OCC reports surge in 'seriously delinquent' mortgages

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WASHINGTON — An Office of the Comptroller of the Currency report suggested notable stress on credit quality in the mortgage portfolios of the nation's largest banks resulting from the COVID-19 pandemic.

The agency's second-quarter Mortgage Metrics said the performance of residential loans at seven banks with significant servicing portfolios had declined last quarter. Overall, 91.1% of first-lien mortgages were current and performing, which was down from 96.1% during the same period last year.

The decline was driven by a sharp jump in mortgages that banks reported as “seriously delinquent,” defined as more than 60 days overdue. The percentage of seriously delinquent mortgages jumped to 6.8% in the second quarter from 1.4% in the first quarter.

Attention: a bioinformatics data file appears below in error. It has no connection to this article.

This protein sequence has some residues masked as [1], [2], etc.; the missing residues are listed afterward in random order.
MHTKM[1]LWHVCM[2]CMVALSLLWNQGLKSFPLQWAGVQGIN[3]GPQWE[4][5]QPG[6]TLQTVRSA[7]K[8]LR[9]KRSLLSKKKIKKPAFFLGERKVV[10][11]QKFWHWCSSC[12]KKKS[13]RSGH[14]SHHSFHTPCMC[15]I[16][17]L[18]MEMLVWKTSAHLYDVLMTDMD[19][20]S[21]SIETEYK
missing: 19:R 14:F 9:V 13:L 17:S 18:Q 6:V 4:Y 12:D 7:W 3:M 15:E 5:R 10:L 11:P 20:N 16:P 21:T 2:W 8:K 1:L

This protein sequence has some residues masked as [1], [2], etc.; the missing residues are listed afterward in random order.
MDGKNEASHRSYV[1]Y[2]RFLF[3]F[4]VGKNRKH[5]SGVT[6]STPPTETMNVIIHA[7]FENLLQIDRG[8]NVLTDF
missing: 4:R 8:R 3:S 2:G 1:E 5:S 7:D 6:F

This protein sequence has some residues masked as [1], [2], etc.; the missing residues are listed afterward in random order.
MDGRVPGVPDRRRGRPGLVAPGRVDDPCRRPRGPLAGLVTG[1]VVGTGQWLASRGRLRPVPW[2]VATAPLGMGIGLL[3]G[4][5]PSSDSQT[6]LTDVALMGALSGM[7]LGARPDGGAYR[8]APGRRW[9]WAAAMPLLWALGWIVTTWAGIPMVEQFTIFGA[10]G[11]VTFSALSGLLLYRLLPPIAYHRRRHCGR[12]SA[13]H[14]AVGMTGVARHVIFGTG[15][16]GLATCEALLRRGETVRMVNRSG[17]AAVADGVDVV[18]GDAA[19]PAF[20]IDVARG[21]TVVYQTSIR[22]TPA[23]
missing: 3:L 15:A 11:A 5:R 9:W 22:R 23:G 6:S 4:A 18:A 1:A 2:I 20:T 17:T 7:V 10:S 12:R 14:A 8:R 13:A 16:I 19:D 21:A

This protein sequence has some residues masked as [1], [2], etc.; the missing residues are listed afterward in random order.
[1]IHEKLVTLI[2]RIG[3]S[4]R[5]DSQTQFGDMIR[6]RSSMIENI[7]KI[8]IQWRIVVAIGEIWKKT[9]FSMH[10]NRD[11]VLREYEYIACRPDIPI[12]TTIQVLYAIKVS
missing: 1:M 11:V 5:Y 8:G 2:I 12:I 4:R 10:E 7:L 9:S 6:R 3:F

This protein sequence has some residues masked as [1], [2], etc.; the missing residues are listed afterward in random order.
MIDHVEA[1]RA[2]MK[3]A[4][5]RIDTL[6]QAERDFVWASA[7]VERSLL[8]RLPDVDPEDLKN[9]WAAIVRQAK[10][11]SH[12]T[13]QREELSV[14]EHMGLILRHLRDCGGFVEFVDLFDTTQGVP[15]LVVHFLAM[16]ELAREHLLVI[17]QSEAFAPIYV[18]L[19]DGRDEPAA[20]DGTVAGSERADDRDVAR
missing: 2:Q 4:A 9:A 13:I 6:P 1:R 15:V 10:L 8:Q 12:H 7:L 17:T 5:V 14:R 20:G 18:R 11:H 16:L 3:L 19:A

In the report, the OCC said that “seriously delinquent loans have increased as a result of the pandemic.”

At the same time, foreclosures remain unusually low as a result of the national moratorium in place since the early months of the COVID-19 pandemic. The OCC reported that its surveyed banks initiated foreclosures only 249 times in the second quarter of 2020, compared with nearly 20,000 in the first quarter — a drop of 98.7%.

The OCC estimates that the mortgage portfolios of national banks in its study represent $2.97 trillion in unpaid principal balances, or 28% of the nation’s outstanding residential mortgage debt.

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Mortgages Housing market OCC Foreclosures Delinquencies Coronavirus
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